Here are eight of the biggest myths that are out there:
1) President Obama tripled the deficit.
Reality: Bush's last budget had a $1.416 trillion deficit. Obama's first budget reduced that to $1.29 trillion.
2) President Obama raised taxes, which hurt the economy.
Reality: Obama cut taxes. 40% of the "stimulus" was wasted on tax cuts which only create debt, which is why it was so much less effective than it could have been.
3) President Obama bailed out the banks.
Reality: While many people conflate the "stimulus" with the bank bailouts, the bank bailouts were requested by President Bush and his Treasury Secretary, former Goldman Sachs CEO Henry Paulson (Paulson also wanted the bailouts to be "non-reviewable by any court or any agency"). The bailouts passed and began before the 2008 election of President Obama.
4) The stimulus didn't work.
Reality: The stimulus worked, but was not enough. In fact, according to the Congressional Budget Office, the stimulus raised employment by between 1.4 million and 3.3 million jobs.
5) Businesses will hire if they get tax cuts.
Reality: A business hires the right number of employees to meet demand. Having extra cash does not cause a business to hire, but a business that has a demand for what it does will find the money to hire. Businesses want customers, not tax cuts.
6) Health care reform costs $1 trillion.
Reality: The health care reform reduces government deficits by $138 billion.
7) Social Security is a Ponzi scheme, is "going broke," people live longer, fewer workers per retiree, etc.
Reality: Social Security has run a surplus since it began, has a trust fund in the trillions, is completely sound for at least 25 more years and cannot legally borrow so cannot contribute to the deficit (compare that to the military budget!) Life expectancy is only longer because fewer babies die; people who reach 65 live about the same number of years as they used to.
8) Government spending takes money out of the economy.
Reality: Government is We, the People and the money it spends is on We, the People. Many people do not know that it is government that builds the roads, airports, ports, courts, schools and other things that are the soil in which business thrives. Many people think that all government spending is on "welfare" and "foreign aid" when that is only a small part of the government's budget.
Sunday, October 31, 2010
Saturday, October 30, 2010
Metric at Variety Playhouse, Thursday, October 28:
Friday, October 29, 2010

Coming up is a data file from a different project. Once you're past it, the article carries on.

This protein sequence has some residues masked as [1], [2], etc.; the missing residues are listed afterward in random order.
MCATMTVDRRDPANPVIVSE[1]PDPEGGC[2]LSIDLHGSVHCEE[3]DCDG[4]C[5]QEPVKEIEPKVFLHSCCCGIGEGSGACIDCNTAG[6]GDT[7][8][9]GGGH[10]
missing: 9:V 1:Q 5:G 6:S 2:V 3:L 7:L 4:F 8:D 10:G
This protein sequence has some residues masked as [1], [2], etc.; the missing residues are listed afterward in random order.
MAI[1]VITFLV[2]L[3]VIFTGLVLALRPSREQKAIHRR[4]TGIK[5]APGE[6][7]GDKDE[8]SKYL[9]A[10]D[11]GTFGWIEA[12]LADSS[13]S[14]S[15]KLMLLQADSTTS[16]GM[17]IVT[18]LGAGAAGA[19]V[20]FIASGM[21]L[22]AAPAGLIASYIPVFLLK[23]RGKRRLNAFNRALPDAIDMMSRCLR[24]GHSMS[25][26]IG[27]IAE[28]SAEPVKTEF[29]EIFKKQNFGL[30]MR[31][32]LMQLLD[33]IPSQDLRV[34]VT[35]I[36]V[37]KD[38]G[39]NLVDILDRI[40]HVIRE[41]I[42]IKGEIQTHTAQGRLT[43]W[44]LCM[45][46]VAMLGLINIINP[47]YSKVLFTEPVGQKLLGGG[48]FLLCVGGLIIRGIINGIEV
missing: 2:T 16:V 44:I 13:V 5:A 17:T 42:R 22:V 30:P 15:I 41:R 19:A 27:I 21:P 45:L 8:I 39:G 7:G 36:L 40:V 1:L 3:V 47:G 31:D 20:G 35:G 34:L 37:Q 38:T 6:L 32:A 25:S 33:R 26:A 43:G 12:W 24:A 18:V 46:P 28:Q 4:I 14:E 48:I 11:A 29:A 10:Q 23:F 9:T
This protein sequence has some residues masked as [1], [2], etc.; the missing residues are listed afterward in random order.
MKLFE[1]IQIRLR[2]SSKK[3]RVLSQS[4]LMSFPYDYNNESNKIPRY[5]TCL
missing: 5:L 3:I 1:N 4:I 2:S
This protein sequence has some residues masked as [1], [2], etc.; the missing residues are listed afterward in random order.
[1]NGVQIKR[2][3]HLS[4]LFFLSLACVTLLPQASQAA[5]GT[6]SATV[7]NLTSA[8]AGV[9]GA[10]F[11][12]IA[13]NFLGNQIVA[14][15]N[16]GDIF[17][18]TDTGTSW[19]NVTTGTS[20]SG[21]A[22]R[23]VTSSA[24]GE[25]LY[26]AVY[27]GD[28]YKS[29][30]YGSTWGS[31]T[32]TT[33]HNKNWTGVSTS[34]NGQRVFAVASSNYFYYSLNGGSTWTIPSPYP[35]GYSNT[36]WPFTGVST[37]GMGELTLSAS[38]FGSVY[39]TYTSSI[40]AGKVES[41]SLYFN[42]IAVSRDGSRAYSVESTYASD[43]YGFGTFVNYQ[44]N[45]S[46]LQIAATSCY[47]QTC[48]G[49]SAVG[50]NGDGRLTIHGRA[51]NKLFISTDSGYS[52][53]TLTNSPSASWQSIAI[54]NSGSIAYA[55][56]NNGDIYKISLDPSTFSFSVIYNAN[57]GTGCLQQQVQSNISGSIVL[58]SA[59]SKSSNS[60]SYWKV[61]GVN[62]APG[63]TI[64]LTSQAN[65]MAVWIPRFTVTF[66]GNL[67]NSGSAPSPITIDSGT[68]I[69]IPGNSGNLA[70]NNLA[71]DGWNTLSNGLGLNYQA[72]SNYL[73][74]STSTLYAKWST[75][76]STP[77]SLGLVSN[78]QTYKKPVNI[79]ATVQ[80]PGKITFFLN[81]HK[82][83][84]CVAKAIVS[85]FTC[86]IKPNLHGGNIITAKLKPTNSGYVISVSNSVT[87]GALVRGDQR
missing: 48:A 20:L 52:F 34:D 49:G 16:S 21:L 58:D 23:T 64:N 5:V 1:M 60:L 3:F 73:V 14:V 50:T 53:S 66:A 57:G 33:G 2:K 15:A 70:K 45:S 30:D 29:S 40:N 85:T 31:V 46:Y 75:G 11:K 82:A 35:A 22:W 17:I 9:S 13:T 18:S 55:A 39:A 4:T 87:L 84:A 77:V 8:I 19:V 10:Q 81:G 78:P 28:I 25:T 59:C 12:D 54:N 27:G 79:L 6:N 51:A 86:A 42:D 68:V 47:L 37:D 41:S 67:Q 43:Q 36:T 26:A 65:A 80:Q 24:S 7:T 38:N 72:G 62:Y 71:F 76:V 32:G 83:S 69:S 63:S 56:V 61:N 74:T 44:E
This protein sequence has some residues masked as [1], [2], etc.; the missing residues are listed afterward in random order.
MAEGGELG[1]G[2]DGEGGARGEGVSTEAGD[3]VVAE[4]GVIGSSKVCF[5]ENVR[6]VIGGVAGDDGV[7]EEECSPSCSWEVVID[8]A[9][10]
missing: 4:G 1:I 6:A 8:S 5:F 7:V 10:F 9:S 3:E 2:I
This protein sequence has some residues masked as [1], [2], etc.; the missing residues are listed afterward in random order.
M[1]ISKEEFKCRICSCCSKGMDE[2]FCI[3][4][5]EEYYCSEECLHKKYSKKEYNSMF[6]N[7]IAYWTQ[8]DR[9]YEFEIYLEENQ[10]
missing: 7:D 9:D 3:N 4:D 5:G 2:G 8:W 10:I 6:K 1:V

D.C.'s Thievery Corporation mixes elements of hip hop, dub, jazz, reggae, classical Indian, Middle Eastern, and Brazilian music into an abstract, instrumental, mid-tempo dance music whose classification falls somewhere between trip-hop and acid jazz.
The sets tonight at the Fox were superb. Thievery Corporation were the polar opposite of minimalists, having at times as many as two drummers, two d.j.'s, two horn players, a sitar, a bass, a guitar, and multiple singers and rappers all simultaneously on stage. Massive Attack featured the most elaborate stage lighting and effects that I've seen since Muse, and they also brought along several singers, including veteran reggae singer Hoarace Andy for many of their songs. They closed with their song Karmakoma and a quote by Howard Zinn displayed behind them ("Terrorism has replaced Communism as the rationale for the militarization of the country, for military adventures abroad, and for the suppression of civil liberties at home. It serves the same purpose, serving to create hysteria.") Eclectic and exciting performances all around.
Thursday, October 28, 2010
The Tabernacle is a former Baptist Church in downtown Atlanta that's been converted to a 2600-seat concert hall. It was first built in 1911 and temporarily converted to a House of Blues during the 1996 Summer Olympics in Atlanta. The venue is noted for its twin balconies and high ceiling.
Metric has long been a favorite band of mine. Singer and bandleader Emily Haines is the daughter of the jazz poet and restless spiritual seeker Paul Haines, lyricist for Carla Bley's remarkable Elevator Over the Hill. Born in New Delhi, India, she was raised in Canada in a house rich with music and experimental art. Her father would often make cassettes of rare and eclectic music for his daughter to listen to and her early influences included Carla Bley, Robert Wyatt, and later, PJ Harvey.
Here they are back in 2003:
Wednesday, October 27, 2010
Tuesday, October 26, 2010
Monday, October 25, 2010
Sunday, October 24, 2010
Tenant: Yes, we received a note from the Council saying that if we ceased to believe in this building it would fall down.Voice Over: You don't mind living in a figment of another man's imagination?Tenant: No, it's much better than where we used to live.
Friday, October 22, 2010
Thursday, October 21, 2010
Wednesday, October 20, 2010
Saturday, October 16, 2010
Friday, October 15, 2010
Thursday, October 14, 2010
Wednesday, October 13, 2010
Tuesday, October 12, 2010
Monday, October 11, 2010
Sunday, October 10, 2010
Saturday, October 09, 2010
The band also includes Liza Reitz, above left, on keyboards and strings and Toussaint Perrault, below right, on horns and guitar.
Toussaint Perrault of Tu Fawning came on stage with a trombone during Suckers' set, giving the band a bona fide horn section for a few numbers.
Sunday, October 03, 2010
The lyrics to their song also advise "Live through this and you won't look back," but a suicidal college student isn't likely to pick up on that nuance. Stars cancelled an appearance at Wesleyan scheduled for a few nights later and donated the cancellation fee to charity. They played the Variety Playhouse in Atlanta last Friday night - despite good intentions otherwise, I didn't go. Not because of the tragedy, which I hadn't heard about until after the Friday-night show, but because I had to work through the weekend.